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Introduction—“Animism”


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For the Summer 2012 issue of e-flux journal we are very pleased to present a special “Animism” issue guest-edited by Anselm Franke, curator of the exhibition by the same name. Even if you missed Animism on tour in Europe since it began at Extra City and MUHKA in Antwerp in 2010, you have probably learned of its encompassing mobilization of the systems of inclusion and exclusion defining “science” and “culture.” The various stages of the exhibition have shown the discourse of animism to be a crucial skeleton key for releasing the deadlocks formed by the repressed religious, teleological, and colonial foundations of modernity—the hysteria within its narrative that continues to shape the exhibition formats and sensibilities we are tethered to. The fifth iteration of Animism is now on view at e-flux in New York until July 28.

—Julieta Aranda, Brian Kuan Wood, Anton Vidokle

A ghost is haunting modernity—the ghost of animism. It awaits us everywhere when we step outside modern reason’s cone of light, outside its firmly mapped order, when approaching its frontier zones and “outside.” We find it in the imagined darkness of modernity’s outside, where everything changes shape and the world is reassembled from the fragments that reason expels from its chains of coherences.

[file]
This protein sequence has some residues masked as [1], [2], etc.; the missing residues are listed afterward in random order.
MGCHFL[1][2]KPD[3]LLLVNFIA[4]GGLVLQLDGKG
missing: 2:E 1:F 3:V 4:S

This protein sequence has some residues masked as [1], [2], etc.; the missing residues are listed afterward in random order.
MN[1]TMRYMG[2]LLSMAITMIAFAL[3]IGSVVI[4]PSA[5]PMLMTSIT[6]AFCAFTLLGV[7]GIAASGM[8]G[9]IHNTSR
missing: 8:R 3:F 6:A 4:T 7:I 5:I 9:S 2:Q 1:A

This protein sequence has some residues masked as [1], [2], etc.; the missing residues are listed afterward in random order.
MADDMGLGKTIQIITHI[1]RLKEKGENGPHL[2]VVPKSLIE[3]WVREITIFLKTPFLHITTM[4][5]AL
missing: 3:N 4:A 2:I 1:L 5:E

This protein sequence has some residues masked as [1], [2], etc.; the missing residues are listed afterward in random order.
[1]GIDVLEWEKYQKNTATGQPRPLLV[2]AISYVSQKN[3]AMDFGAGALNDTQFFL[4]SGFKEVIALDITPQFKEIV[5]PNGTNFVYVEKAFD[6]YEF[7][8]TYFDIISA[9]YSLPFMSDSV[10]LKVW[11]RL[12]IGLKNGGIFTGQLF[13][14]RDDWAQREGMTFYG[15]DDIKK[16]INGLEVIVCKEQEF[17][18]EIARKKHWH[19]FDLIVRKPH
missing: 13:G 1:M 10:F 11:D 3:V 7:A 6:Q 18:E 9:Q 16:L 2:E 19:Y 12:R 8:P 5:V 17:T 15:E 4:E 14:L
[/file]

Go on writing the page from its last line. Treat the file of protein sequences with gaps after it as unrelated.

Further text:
The task is to bring those constitutive others at the “dark” side of modern reason—like “animism,” but also the “imaginary,” the “negative,” “otherness,” or even “evil”—back into the relational diagram of modernity. To take those universalized sites of otherness that receive names such as “a universal tendency of humankind” or even its “origin,” and bring them back into history, would be perhaps the only way to account for the relational constitution of the present, to face the sorcery of its double binds. To embark upon this task is thus to understand these are never given “universals” of the modern, but its very relational products. They are the sites that modern history is silent about, to the extent that the very narrative of the “the modern” is built upon this silence as its fundament. The narrative-imaginary vacuum of the present is the direct outcome of this silence. This silence tells us that it is actually not animism, but modernity that is the ghost—halfway between presence and absence, life and death. And the future grand narratives of modernity may well speak of this ghost from the perspective of its other, from its “animist” side.

Read the full article here.